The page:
GAO: Privacy compliance uneven among federal agencies

Federal agencies are not doing a consistent job when it comes to complying with the requirements of a 1974 act aimed at assuring individual privacy, according to federal auditors.

A recent survey of 25 federal agencies by the General Accounting Office found that compliance with the provisions of the Privacy Act was uneven in many cases, ranging from full compliance with the various provisions in the act to only 70 percent compliance.

For example, there was 100 percent compliance with a rule that requires agencies to provide public notice when establishing or revising a system of records.

At the same time, the GAO found that in 29 percent of the cases, agencies did not have adequate safeguards in place to ensure that individual data was accurate, relevant or timely before releasing it to nonfederal authorities. Similarly, only 17 of the 25 agencies surveyed had written policies, as required by the Privacy Act, to determine whether all information collected on individuals is really needed.

In addition, of the 730 information systems containing personal information, 83 were not subjected at all to Privacy Act compliance, the GAO found.

The GAO report said that although each agency bears primary responsibility for compliance, a lack of leadership on the part of the Office of Management and Budget (OMB) is also to blame. “Specifically, OMB has not responded either to longstanding agency requests or to our recommendations for improved guidance,” the report said. “In addition, agencies believe that OMB has not provided enough assistance in dealing with challenges such as the low priority generally accorded to the Privacy Act and the lack of appropriate training.”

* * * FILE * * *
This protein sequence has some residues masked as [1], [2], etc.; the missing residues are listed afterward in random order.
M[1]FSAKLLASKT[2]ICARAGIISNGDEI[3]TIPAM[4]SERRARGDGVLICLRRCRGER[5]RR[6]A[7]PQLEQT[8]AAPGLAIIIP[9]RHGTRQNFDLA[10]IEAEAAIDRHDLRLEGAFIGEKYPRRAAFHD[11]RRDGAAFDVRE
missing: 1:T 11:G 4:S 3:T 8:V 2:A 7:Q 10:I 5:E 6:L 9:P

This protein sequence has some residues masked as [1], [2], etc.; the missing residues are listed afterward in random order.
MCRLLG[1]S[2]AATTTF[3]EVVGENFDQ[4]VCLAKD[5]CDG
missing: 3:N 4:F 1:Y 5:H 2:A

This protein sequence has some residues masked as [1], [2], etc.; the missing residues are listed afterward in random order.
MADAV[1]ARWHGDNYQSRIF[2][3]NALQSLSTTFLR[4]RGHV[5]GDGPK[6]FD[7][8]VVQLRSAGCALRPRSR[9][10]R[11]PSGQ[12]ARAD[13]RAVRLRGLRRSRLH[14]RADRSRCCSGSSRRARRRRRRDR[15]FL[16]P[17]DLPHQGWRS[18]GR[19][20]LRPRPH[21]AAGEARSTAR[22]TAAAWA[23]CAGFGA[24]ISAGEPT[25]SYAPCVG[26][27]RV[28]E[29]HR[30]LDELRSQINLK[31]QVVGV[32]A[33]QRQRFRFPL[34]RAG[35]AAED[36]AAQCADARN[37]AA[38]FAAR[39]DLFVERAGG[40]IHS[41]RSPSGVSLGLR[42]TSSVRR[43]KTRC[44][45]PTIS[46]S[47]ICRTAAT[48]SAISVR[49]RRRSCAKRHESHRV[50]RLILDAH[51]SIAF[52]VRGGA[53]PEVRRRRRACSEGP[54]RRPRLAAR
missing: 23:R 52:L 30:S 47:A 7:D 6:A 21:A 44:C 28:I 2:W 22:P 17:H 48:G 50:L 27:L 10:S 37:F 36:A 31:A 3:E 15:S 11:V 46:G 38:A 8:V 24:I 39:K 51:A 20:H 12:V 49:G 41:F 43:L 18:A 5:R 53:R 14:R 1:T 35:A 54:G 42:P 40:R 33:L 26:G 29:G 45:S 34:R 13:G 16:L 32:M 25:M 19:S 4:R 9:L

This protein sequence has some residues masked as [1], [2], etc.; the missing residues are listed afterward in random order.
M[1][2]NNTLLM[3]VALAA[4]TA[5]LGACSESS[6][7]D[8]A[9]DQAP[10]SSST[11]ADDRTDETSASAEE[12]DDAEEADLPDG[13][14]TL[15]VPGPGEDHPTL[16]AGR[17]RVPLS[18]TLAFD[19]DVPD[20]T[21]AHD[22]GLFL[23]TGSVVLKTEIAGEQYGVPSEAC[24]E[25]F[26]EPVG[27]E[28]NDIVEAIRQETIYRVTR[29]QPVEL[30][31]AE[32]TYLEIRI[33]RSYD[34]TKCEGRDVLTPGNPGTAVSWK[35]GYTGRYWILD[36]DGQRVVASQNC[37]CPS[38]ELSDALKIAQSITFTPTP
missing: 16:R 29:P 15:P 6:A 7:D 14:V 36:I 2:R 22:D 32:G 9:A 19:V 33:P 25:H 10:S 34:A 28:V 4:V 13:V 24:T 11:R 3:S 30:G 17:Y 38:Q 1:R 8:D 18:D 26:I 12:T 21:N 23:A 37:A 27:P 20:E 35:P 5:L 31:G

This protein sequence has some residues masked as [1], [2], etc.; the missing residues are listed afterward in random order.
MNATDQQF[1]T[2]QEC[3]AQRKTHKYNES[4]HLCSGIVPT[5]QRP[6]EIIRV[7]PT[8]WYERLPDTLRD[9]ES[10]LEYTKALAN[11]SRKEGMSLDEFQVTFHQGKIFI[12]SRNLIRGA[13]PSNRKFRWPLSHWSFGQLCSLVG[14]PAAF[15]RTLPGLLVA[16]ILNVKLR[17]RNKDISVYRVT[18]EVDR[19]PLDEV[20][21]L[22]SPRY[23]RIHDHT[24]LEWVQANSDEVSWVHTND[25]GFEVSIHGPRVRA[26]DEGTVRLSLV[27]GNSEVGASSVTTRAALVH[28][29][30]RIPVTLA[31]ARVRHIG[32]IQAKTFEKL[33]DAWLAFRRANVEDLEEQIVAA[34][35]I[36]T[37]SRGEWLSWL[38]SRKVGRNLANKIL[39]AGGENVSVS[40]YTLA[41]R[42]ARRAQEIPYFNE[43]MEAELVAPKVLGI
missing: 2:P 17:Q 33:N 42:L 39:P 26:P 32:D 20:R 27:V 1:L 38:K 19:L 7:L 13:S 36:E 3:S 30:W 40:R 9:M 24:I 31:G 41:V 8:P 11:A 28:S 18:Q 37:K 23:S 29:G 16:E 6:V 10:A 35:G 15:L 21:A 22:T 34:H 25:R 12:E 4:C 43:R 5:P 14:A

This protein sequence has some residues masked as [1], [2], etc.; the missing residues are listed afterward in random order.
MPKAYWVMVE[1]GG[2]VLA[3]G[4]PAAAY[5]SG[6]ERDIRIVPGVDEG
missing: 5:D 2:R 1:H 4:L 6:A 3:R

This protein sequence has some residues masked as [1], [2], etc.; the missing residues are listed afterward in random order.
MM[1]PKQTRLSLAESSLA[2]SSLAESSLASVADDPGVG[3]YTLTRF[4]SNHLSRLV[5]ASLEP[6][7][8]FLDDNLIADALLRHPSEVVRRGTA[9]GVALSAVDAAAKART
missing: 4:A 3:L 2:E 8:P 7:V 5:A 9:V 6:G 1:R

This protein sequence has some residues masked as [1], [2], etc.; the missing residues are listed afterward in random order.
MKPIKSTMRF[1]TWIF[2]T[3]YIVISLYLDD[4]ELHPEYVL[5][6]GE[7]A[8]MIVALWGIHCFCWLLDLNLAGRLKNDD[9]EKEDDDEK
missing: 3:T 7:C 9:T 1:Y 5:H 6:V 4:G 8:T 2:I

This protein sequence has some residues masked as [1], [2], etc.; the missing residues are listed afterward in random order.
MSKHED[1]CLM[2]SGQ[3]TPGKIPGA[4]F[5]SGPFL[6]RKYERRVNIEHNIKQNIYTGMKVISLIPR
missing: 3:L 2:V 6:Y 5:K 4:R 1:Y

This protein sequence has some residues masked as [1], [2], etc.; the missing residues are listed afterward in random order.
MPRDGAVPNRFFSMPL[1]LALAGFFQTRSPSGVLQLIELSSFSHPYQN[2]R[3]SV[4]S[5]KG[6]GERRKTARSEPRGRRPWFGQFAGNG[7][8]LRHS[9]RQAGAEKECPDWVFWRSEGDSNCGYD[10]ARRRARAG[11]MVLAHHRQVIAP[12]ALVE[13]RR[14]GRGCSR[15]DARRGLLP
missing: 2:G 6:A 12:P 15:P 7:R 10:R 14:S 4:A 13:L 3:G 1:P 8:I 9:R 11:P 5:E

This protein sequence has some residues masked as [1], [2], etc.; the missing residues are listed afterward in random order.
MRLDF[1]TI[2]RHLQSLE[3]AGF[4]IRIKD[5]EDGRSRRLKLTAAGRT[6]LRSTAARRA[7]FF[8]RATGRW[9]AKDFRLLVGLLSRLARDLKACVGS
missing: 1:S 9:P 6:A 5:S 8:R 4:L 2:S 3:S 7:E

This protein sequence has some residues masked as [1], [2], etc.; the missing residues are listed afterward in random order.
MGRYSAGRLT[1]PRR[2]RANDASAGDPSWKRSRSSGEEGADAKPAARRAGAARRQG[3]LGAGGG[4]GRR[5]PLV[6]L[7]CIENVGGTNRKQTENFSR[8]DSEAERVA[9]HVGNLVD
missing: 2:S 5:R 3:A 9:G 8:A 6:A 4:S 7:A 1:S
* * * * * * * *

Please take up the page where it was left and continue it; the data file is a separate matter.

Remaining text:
Until such issues are addressed, it will be hard for federal agencies to assure that legislated privacy rights are being protected, the report noted.

In response, administrators at the OMB conceded that compliance with Privacy Act requirements may have been inconsistent.

However, “a lack of perfect consistency from one agency to the next should hardly be surprising when one considers the federal government is composed of dozens of agencies,” the OMB said in a response jointly signed by Mark Forman, administrator of e-government and IT, and John. D. Graham, administrator of information and regulatory affairs at the OMB.

In addition, the federal auditors report does not indicate whether Privacy Act compliance is any worse than compliance with other regulations such as the Administrative Procedure Act, the OMB said.

The GAO report was released on the heels of a bill introduced in Congress this week called the Citizens’ Protection in Federal Databases Act. The bill would require federal agencies that collect personal information to report why and how the information is being used. It would also require federal agencies to put mechanisms in place for handling situations when personal information has been misused.